Silicon Valley disruptors have shifted from heroes to villains

Silicon Valley start-ups are increasingly seen as villains – and not in a cute loveable Minion kind of way. Image credit: Sarunyu L /

Silicon Valley startups have had a great run at becoming the big disruptors of stodgy old business models. Until their CEOs started acting like jerks. And now they’re starting to lose their rock-star status as the media – and, ironically, Twitter users – increasingly recast them as cartoon villains out to make billions of dollars by wrecking stuff and damn the consequences.

That’s the central thrust of this interesting article from Erin Griffiths at Wired, which reports that media coverage of the Silicon Valley tech scene is turning increasingly negative on several fronts, from Uber’s various scandals and an increasing focus on Silicon Valley’s corporate cultural sexism to worries over the power they have over ordinary people now that technology is becoming so central to our lives:

As headlines have exposed the troubling inner workings of company after company, startup culture no longer feels like fodder for gentle parodies about ping pong and hoodies. It feels ugly and rotten. Facebook, the greatest startup success story of this era, isn’t a merry band of hackers building cutesy tools that allow you to digitally Poke your friends. It’s a powerful and potentially sinister collector of personal data, a propaganda partner to government censors, and an enabler of discriminatory advertising.

It’s quite a turnaround from the late ‘00s, when the Facebooks, Twitters and Ubers of the OTT world were emerging as plucky tech heroes out to make the world a better place at a time when Wall Street greed had just torpedoed the global economy. A few years later, Facebook was out to connect the unconnected, Twitter was helping overthrow dictatorships in the Middle East, and companies like Uber and Airbnb upended the taxi and hotel industries by doing what the incumbents should have been doing in the first place but never would do because they had no commercial incentive to do so.

The honeymoon effectively ended this year thanks in large part to things like the Uber scandals and Mark Zuckerberg’s apparently cavalier attitude towards the problems of fake news and election manipulations, to say nothing of the spectacle of Silicon Valley companies hiring beautiful models to attend company Christmas parties posing as employees, or coming up with business plans to kill neighborhood bodegas, or selling snake oil like “brain-hacking” supplements.

A big part of the problem, Wired reports, is that Silicon Valley is a bubble unto itself that has become so isolated from the way the real world works – and what potential customers might want or find useful – that they’re not only unable to relate to it, they also have no idea why everyone’s so upset, and why government regulators are now starting to get serious about regulating digital businesses over things like data privacy and advertising transparency. I mean, why wouldn’t people think replacing their jobs with AI is totally cool? Why would anyone think a virtual assistant is like wiretapping your house? It’s Amazon and Google doing it, not the government, so it’s not like 1984, right?

None of this is to say that start-ups are a bad thing, of course. And certainly not all start-ups are functioning with this mentality. The Wired article is focused mainly on Silicon Valley, which is a notoriously insular culture. Here in Asia (and certainly elsewhere) we’re seeing everyone from governments, universities and NGOs to operators, vendors and systems integrators funding innovation labs and incubators to help local entrepreneurs and innovators develop their ideas into something at least usable if not always monetizable – and these don’t seem to have the same problems (or at least they haven’t made international headlines yet – well, mostly).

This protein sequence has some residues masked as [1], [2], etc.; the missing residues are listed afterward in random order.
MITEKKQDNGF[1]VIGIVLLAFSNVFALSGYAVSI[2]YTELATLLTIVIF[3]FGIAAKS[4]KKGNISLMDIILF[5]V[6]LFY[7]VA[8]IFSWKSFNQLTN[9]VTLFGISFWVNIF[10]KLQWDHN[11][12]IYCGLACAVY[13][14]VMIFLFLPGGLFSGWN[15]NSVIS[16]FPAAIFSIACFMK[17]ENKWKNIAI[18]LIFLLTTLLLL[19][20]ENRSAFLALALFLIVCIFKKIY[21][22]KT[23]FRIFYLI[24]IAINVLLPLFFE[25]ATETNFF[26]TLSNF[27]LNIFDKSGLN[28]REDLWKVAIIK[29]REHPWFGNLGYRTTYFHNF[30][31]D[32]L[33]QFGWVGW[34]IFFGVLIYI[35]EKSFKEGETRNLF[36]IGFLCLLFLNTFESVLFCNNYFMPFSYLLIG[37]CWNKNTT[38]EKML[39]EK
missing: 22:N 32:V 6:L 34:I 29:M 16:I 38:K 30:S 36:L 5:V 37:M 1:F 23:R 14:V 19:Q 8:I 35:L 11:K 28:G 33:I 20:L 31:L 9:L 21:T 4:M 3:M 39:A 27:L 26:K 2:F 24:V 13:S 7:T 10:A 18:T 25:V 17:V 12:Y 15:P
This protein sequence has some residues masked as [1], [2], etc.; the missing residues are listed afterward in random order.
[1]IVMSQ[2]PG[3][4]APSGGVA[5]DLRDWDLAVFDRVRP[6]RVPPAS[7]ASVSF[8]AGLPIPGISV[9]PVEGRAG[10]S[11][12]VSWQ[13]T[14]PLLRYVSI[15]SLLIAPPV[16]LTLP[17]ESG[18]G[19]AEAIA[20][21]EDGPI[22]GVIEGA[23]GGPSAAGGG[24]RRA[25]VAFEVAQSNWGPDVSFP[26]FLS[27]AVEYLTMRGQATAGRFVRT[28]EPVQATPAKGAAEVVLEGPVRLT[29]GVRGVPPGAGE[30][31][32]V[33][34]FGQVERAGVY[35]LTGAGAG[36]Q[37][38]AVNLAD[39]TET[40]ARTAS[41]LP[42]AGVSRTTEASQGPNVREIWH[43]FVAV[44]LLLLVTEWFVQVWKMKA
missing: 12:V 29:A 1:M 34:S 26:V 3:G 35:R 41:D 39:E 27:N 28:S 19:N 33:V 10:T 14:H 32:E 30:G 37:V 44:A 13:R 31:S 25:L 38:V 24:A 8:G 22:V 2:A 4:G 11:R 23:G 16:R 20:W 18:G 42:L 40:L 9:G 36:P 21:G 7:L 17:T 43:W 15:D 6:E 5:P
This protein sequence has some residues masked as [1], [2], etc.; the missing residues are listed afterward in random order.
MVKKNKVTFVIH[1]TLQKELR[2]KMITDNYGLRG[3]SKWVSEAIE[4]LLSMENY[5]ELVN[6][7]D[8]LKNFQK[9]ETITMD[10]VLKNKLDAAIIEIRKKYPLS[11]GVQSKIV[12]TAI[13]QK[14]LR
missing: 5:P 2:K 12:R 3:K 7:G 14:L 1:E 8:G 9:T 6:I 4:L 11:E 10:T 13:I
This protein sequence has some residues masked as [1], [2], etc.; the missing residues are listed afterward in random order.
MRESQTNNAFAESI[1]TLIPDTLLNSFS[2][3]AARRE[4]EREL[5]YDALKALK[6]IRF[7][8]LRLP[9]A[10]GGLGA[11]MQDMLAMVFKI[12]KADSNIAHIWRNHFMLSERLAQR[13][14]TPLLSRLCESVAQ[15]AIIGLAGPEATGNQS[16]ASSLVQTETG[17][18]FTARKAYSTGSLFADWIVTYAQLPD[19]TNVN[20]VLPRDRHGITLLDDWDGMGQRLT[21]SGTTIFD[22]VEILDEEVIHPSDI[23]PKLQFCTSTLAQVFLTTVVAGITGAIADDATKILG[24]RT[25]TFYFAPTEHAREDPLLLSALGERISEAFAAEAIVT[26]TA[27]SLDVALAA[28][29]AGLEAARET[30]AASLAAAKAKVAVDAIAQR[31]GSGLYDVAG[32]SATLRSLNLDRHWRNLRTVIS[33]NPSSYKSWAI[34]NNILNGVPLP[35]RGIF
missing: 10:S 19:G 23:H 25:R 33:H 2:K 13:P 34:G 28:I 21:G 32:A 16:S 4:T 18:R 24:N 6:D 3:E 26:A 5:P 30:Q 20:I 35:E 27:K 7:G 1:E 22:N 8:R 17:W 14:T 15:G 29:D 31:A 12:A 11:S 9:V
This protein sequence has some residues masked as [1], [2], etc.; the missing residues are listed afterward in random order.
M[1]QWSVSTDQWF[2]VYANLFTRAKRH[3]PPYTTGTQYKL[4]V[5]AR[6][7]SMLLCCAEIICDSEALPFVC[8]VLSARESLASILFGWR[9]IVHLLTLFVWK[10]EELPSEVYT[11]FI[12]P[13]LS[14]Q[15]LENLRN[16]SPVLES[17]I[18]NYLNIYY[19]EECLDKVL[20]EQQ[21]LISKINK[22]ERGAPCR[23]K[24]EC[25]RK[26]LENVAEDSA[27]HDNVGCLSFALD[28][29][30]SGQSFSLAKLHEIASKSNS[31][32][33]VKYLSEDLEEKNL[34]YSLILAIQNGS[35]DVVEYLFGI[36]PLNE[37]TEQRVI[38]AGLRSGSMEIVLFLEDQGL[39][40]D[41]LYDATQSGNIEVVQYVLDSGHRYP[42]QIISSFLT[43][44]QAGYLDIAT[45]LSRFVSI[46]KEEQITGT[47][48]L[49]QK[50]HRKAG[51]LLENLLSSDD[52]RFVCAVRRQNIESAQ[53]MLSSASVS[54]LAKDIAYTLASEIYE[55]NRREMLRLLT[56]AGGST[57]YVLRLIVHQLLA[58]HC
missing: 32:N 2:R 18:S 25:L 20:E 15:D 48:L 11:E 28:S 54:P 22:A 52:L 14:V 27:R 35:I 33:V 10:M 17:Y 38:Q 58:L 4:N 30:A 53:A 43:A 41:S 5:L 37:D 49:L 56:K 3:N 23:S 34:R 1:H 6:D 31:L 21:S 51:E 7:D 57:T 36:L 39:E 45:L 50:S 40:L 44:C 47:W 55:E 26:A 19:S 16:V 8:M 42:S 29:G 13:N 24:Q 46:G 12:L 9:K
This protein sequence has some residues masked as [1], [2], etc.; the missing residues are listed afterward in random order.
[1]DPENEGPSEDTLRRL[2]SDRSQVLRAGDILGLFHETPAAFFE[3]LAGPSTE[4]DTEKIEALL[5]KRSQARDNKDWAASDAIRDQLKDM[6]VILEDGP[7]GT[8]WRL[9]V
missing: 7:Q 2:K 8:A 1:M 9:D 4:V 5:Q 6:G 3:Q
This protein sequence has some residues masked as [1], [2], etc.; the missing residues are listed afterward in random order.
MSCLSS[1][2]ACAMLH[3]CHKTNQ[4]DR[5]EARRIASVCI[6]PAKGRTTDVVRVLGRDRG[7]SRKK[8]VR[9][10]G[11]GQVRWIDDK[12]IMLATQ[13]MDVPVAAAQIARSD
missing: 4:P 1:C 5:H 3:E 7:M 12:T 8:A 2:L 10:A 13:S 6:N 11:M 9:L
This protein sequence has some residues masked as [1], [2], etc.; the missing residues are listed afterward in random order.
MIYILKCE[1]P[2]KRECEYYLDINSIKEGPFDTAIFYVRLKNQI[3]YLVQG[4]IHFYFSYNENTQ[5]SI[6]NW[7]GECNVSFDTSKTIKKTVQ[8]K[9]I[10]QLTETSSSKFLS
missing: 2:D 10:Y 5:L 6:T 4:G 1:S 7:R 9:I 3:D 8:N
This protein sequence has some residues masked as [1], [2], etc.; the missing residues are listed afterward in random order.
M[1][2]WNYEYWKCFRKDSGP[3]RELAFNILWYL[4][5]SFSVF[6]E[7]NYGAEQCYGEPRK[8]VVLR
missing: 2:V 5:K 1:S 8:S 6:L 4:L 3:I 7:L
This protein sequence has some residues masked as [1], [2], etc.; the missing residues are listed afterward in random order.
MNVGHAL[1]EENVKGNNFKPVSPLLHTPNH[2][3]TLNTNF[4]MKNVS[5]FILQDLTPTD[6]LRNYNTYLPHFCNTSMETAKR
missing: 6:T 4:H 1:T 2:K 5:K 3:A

The point is that start-ups – or at least the ones in Silicon Valley – are being forced to reckon with the reality that customer-centricity matters.

There’s a savage, almost poetic irony in this, given than many OTTs got their start by giving consumers considerably more power compared to the incumbents, particularly in the telecoms space, but also in finance, transport, hotels and others. But now at least some are finding out the hard way that it’s one thing to come up with a great tech platform to make people’s lives easier – it’s another to just assume they’ll love whatever you churn out just because it’s clever.

Moreover, more consumers are starting to see the negative side of a Digital Era where companies are collecting massive amounts of data on them (and sometimes selling it, and even losing it), digital services and critical infrastructure are becoming increasingly vulnerable to cyber attacks, state-sponsored hackers have apparently figured out how to use social media to manipulate the outcome or democratic elections, and young confident guys are going on CNBC talking about how AI will either automate half the planet out of work or (if it’s Elon Musk) kill us all.

These are legitimate concerns. The level of disruption we’re seeing from digital entrepreneurs is impressive from a tech/business point of view, but at street level it’s confusing, disconcerting or potentially scary – especially in the context of the geopolitical uncertainties and economic volatilities unfolding around the world. We’ve often criticized telecoms players for not being as customer-centric as they should be and for being a bit arrogant in their attitudes towards customers. It seems start-ups aren’t immune from that mentality.

So. Telcos and start-ups alike: be advised.

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